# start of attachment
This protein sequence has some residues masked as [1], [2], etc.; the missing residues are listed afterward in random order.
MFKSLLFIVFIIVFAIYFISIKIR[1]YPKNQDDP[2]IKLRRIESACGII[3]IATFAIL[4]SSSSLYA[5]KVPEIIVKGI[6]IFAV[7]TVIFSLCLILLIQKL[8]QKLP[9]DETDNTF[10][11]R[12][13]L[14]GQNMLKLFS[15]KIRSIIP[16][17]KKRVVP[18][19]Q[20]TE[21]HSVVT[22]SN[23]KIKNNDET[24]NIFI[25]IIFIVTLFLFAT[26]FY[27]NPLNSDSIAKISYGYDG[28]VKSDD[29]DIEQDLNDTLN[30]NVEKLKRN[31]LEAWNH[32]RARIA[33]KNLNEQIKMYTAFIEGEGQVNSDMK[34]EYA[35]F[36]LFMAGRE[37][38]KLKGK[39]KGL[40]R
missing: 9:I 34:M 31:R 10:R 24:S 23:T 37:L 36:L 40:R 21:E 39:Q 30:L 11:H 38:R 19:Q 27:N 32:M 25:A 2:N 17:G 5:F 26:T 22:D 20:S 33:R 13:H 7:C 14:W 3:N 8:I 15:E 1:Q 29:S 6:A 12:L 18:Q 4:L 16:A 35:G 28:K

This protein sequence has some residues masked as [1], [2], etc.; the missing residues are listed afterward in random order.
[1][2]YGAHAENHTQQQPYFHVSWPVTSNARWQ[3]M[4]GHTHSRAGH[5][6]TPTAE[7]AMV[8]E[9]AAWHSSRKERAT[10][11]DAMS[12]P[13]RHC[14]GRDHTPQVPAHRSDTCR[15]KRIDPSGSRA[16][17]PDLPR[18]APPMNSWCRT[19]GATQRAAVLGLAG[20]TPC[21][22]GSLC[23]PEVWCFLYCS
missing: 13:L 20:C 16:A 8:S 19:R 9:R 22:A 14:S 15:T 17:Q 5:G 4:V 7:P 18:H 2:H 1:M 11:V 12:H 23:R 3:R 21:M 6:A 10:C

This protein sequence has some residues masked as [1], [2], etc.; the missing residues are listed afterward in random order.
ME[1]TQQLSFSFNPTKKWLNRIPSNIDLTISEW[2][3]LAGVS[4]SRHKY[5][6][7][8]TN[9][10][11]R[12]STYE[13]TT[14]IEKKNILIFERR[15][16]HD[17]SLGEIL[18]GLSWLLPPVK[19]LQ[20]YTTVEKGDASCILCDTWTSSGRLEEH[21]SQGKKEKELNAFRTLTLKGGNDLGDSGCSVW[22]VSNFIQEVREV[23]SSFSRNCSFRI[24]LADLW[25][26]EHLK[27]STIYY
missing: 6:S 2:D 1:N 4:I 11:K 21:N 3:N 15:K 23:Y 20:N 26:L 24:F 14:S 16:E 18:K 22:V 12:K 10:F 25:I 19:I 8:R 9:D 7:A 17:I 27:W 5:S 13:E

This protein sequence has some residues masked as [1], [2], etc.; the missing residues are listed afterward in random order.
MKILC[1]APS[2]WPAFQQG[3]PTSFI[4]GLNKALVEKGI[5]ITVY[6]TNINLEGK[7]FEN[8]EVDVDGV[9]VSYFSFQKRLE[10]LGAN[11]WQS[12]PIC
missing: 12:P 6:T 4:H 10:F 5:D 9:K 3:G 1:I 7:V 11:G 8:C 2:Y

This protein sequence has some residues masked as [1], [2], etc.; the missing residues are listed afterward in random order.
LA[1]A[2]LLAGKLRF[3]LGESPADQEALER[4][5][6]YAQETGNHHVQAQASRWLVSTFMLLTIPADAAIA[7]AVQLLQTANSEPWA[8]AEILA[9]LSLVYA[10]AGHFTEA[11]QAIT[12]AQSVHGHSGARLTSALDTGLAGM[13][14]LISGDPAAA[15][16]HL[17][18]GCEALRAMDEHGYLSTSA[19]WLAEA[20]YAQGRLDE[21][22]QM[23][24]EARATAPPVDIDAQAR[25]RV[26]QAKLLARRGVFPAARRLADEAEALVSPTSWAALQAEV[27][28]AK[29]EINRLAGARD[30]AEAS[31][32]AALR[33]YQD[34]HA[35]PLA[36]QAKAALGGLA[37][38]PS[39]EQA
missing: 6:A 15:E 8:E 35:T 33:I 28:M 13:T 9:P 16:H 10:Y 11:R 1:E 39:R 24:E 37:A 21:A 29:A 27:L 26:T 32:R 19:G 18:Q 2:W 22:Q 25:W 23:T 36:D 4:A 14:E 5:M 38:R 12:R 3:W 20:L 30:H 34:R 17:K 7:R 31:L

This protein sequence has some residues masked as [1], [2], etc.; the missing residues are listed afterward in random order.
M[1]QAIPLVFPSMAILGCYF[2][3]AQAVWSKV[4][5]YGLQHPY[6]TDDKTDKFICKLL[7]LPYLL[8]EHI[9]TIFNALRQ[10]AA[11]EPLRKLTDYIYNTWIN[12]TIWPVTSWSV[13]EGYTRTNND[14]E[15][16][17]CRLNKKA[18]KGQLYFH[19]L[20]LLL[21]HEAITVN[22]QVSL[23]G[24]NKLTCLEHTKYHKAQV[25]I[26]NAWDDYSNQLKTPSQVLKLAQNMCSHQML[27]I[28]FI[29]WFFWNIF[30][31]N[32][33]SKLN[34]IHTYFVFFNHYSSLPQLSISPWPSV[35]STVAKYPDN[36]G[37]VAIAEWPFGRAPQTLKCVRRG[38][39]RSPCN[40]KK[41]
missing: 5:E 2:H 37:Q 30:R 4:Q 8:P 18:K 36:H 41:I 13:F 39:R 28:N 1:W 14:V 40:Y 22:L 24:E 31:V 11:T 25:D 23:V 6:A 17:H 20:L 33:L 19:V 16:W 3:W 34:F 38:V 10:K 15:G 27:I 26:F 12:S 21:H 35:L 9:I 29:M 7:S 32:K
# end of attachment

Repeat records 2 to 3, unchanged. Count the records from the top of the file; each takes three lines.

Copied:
This protein sequence has some residues masked as [1], [2], etc.; the missing residues are listed afterward in random order.
[1][2]YGAHAENHTQQQPYFHVSWPVTSNARWQ[3]M[4]GHTHSRAGH[5][6]TPTAE[7]AMV[8]E[9]AAWHSSRKERAT[10][11]DAMS[12]P[13]RHC[14]GRDHTPQVPAHRSDTCR[15]KRIDPSGSRA[16][17]PDLPR[18]APPMNSWCRT[19]GATQRAAVLGLAG[20]TPC[21][22]GSLC[23]PEVWCFLYCS
missing: 13:L 20:C 16:A 8:S 19:R 9:R 22:A 14:S 15:T 17:Q 5:G 4:V 7:P 18:H 2:H 1:M 11:V 12:H 23:R 3:R 21:M 6:A 10:C

This protein sequence has some residues masked as [1], [2], etc.; the missing residues are listed afterward in random order.
ME[1]TQQLSFSFNPTKKWLNRIPSNIDLTISEW[2][3]LAGVS[4]SRHKY[5][6][7][8]TN[9][10][11]R[12]STYE[13]TT[14]IEKKNILIFERR[15][16]HD[17]SLGEIL[18]GLSWLLPPVK[19]LQ[20]YTTVEKGDASCILCDTWTSSGRLEEH[21]SQGKKEKELNAFRTLTLKGGNDLGDSGCSVW[22]VSNFIQEVREV[23]SSFSRNCSFRI[24]LADLW[25][26]EHLK[27]STIYY
missing: 6:S 2:D 1:N 4:I 11:K 21:N 3:N 15:K 23:Y 20:N 26:L 24:F 14:S 16:E 18:K 22:V 12:K 10:F 25:I 19:I 8:R 9:D 7:A 17:I 27:W 5:S 13:E